* Now you can apply a simulation set up which works on a geometry which has a hope of converging.
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Old   February 10, 2013, 08:01
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Ghorrocks,
i would be lost without you
I'm working on the simpler model right now. I'll keep the thread updated.
Thank you.
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Old   February 11, 2013, 10:11
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Quote:
Originally Posted by ghorrocks View Post
Have you checked mesh quality?

My crystal ball tells me that where you have your elliptical bodies in tangent to each other you have terrible mesh quality and a complex model like this has no hope with poor mesh quality.

My recommendations:
* Do the development work (ie get the physics working and converging) on a simplified model with good mesh quality. Maybe just a single circular fibre.
* Then remodel your geometry with the horrible bits removed. Maybe fill in the tangent edges with fillets, or separate the fibres by a few element edge lengths. Or maybe make the fibres overlap a bit so the horrible tangent faces become reasonable angles.
* Now you can apply a simulation set up which works on a geometry which has a hope of converging.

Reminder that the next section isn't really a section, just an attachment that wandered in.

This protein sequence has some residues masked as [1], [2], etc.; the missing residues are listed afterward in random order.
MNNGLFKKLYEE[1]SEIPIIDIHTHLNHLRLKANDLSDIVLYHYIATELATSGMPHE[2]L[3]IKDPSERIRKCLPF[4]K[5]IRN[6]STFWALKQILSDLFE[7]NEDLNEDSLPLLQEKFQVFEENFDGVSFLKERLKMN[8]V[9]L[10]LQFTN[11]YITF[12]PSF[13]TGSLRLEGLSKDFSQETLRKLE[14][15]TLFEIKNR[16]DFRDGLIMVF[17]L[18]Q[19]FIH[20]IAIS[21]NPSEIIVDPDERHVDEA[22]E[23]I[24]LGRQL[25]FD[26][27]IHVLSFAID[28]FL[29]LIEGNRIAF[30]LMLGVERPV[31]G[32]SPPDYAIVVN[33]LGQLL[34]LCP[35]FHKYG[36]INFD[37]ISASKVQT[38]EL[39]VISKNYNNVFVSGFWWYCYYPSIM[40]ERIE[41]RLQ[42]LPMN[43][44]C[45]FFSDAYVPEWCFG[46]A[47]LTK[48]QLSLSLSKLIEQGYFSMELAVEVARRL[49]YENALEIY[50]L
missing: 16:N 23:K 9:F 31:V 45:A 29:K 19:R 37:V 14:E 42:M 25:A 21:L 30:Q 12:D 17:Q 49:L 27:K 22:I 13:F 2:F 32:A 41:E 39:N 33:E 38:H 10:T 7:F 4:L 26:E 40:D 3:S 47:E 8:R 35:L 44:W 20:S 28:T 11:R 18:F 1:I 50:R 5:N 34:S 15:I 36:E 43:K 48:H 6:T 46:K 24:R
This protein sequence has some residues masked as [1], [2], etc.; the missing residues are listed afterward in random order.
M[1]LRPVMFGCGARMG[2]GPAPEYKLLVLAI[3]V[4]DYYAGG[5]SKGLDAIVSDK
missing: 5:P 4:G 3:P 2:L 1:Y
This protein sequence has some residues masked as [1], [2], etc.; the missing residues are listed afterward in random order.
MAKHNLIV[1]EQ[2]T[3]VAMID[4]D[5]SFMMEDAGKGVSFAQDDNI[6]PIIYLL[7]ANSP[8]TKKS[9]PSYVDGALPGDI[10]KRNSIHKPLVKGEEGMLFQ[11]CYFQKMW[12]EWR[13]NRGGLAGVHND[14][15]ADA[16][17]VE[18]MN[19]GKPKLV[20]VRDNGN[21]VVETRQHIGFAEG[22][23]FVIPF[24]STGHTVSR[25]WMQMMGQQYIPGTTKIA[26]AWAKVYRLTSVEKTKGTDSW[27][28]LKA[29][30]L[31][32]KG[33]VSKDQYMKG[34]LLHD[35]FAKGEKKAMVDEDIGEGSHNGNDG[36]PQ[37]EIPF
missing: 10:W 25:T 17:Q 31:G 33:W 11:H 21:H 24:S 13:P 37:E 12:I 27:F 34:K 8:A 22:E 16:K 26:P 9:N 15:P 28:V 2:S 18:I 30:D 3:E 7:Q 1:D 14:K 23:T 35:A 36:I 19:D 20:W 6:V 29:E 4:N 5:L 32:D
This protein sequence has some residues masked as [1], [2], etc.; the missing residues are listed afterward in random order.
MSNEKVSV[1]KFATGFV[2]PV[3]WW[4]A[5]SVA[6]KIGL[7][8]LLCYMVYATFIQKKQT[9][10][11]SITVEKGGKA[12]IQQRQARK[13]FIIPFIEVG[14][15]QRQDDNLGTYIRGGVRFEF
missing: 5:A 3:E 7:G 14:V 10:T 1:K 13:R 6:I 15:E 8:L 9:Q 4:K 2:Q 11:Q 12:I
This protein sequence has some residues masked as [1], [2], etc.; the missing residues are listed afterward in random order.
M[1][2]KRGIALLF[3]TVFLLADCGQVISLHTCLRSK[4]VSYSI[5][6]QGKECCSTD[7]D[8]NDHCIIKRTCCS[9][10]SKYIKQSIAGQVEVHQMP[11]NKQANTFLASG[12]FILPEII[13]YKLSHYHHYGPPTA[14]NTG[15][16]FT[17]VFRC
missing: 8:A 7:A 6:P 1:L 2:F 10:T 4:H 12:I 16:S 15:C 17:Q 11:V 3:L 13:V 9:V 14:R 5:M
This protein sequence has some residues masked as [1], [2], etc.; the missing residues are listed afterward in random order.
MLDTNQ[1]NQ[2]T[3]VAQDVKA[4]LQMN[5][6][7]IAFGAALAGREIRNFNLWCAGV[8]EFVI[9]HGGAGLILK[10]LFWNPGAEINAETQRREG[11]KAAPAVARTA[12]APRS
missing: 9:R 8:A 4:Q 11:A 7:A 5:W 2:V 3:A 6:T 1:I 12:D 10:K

Ghorrocks, hi again.
I followed your guidelines, and this is the simplest geometry i could think of.
I have some questions for you, and thanks again for your help.
When i use small pressure at Fluid inlet - outlet (10pa - 5pa with 7pa Initial Condition over the fluid domain), while holding the porous outlet and its initialization at 0 pa, i can make my sim work with a timestep of 10^-6. If i raise pressure values at fluid inlet - outlet (1000pa - 950pa with 975 Pa initial condition) i need a much smaller timestep to avoid overflow error (10^-12s).

- Do you think it's a normal issue?
- Is it due to bad boundary/initial conditions?
- What do you think about solving a similar problem but in steady state and switching my porous domain in a solid domain and using steady state fluid pressure as a robust intial condition (over fluid domain) for porous/fluid simulation? Can i do that? In which way can i pass the pressure field of a steady state to my simulation?
- Would a finer mesh help me to raise my timestep, keeping the sim work, even at higher pressures?